I'm currently living in Canada. I have very nice job and I'm happy with it. My previous company in the U.S. contacted me and they want to hire me as a 1099 (independent contractor) working remotely.

I want to know what would be a reasonable hourly rate to charge them. I understand technology, but let's say not so much the financial stuff (taxes, fees, etc.) so help is greatly appreciated. Here are my variables:

  • I know the company is genuinely interested in hiring me; they have seen my hard and quality work and they know I will do good. (They are minimizing risk here.)
  • I know the company's IT team is struggling as well, and I believe in opportunities, after all I'm doing this for the extra money.
  • I have a full time job in Canada now, so the work I will do for them will be after 6 PM and Saturdays.
  • I will be doing .NET (Web and desktop) and PHP work. If you have IT background, you will know each one of these is one person's job. So they are hiring one instead of three. They know that.
  • Of course they will not provide any benefits, they will not pay taxes, etc. And here is where I need help: I'm not sure If I have to pay U.S. and Canadian taxes? And what percentage is each?
  • What other fees should I consider?

And the most important question: How much should I ask for? If you have any experience in this, I would greatly appreciate it if you can help me.

  • What is/are your citizenship(s)?
    – DJohnM
    Commented Apr 19, 2015 at 2:41
  • I'm working toward my PR in canada. I'm neither US nor Canadian citizen now
    – EGN
    Commented Apr 19, 2015 at 2:54
  • Have you considered the legal aspects? e.g. Would your current employment agreement permit you to do side work for hire? Commented Apr 19, 2015 at 14:40
  • 1
    Yes, my advice is to read your employment contract. Don't moonlight for another company until you understand the terms of any existing agreement. Many employers include clauses that can effectively prevent a developer from doing development work on the side; e.g. by claiming ownership of all intellectual property you produce while you are employed by them. Commented Apr 19, 2015 at 21:29
  • 1
    You seem to be financially well off enough to afford a consultation with an accountant and if necessary an attorney. Your situation is complex, and especially given your residency status I would strongly consider a professional consult as money very well spent.
    – Jeremy
    Commented Apr 20, 2015 at 4:27

1 Answer 1


$60-$100 US is typical for US 1099 contract IT work, but it varies quite a bit by location and industry. Contract agencies can charge more (sometimes significantly more), but you probably don't have the clout to ask for rates that are on par with those.

$85 per hour might be a good starting point.

Here are some factors to consider:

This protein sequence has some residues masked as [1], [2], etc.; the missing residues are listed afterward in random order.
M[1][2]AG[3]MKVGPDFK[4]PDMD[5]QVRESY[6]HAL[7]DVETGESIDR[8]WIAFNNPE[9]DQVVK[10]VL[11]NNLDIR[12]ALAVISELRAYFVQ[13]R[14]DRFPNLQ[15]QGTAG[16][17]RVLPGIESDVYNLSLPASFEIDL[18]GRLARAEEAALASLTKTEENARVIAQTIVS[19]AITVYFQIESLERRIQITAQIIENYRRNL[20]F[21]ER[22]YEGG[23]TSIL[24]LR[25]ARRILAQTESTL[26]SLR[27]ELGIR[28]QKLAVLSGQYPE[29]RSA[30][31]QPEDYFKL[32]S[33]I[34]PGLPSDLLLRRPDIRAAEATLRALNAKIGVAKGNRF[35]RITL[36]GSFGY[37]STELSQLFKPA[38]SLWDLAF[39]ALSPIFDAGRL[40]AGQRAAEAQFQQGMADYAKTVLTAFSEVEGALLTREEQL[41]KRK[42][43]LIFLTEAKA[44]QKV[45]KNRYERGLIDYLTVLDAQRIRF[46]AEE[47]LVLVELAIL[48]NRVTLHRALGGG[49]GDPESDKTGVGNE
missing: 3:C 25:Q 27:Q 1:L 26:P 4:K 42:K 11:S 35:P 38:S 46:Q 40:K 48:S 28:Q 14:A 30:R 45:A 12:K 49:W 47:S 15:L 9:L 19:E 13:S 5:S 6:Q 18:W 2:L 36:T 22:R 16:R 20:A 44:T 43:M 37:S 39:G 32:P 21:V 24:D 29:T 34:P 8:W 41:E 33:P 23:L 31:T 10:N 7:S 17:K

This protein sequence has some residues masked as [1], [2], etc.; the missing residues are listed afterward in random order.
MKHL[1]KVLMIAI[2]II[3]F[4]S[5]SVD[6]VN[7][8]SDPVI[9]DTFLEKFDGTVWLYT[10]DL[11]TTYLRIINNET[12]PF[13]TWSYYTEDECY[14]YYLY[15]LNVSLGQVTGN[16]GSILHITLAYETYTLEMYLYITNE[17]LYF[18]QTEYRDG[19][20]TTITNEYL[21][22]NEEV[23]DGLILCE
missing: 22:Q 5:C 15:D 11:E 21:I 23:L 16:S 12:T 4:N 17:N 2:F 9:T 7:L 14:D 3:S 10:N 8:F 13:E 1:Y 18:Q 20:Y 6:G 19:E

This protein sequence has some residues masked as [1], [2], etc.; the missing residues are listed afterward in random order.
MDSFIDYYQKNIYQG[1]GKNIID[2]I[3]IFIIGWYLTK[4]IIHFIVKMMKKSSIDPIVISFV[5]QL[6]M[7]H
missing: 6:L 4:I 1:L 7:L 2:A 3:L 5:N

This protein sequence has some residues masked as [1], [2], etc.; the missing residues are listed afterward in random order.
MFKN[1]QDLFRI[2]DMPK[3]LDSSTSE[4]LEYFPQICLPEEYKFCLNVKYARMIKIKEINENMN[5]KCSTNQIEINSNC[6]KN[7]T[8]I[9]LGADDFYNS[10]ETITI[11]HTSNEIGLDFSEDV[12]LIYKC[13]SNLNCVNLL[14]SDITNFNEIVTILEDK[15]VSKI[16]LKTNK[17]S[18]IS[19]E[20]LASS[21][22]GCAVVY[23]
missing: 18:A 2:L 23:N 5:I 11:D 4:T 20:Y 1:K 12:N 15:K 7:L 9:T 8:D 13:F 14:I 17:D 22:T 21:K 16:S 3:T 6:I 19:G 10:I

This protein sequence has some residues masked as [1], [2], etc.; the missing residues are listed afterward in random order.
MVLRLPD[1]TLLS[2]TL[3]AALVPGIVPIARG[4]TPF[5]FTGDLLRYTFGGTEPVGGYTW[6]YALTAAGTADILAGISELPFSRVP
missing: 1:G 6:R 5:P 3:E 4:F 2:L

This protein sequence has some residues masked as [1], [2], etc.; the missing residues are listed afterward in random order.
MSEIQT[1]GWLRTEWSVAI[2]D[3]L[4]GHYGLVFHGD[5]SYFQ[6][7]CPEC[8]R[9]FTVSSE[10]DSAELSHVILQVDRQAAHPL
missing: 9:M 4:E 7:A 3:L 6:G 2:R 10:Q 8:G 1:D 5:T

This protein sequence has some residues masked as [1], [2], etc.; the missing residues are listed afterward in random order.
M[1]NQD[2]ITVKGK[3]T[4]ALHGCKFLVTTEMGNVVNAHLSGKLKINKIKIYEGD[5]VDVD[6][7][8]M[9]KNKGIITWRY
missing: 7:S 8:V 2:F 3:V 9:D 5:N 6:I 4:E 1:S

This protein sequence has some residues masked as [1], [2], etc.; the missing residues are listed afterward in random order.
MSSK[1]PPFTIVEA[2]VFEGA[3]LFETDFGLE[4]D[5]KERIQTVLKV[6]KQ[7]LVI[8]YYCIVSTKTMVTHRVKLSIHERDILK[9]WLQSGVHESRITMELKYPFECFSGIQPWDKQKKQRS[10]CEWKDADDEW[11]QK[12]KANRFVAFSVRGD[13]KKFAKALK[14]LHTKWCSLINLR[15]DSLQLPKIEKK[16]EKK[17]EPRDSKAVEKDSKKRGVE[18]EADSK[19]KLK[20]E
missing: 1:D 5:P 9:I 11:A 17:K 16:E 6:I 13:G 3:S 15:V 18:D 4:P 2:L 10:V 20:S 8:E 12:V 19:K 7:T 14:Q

1. Does the client already employ contract IT labor? If so, they might already be comfortable paying $100+ per hour. If not, they might balk at such a rate. Companies unfamiliar with contract IT work often make the mistake of comparing 1099 hourly rates to w-2 fulltime salaries for the same work, which makes them skiddish to pay out at the top end of that band.
  2. Consider starting an LLC, or whatever the Canadian equivalent is. This serves a legal purpose as well as giving your side business a professional appearance. "Bitopia Software LLC" may be able to negotiate a higher rate than "Bobs Basement of Bits and Bytes" or "Bob Jones".
  3. Think about getting a business credit card and using it to track all of your business expenses related to the 1099 work (computers, software, training and conferences, printer ink, internet and phone service, etc). This separation and organization will pay off at tax time.
  4. Do you currently get paid by the hour at your fulltime job? If so, then should you take on side work when you could just work more overtime at your current job?
  5. As a general rule, a 100k per year W-2 salary in the US with standard benefits is roughly equal to making $130k per year on a 1099 basis when you factor in the cost of health insurance and other benefits, having no 401k employer match, no bonus, and paying the self employment tax penalty. Keep this in mind when you compare your 1099 rate to the effective w-2 hourly rate you earn at your fulltime job.
  6. The time that you devote to this side work is premium time. You will be robbing time from family, friends, hobbies and relaxation time. IOW, all the reasons we enjoy life. That premium time deserves a premium rate.

I am not qualified to comment on the Canadian vs US legal and tax aspects fo your situation.

Good luck

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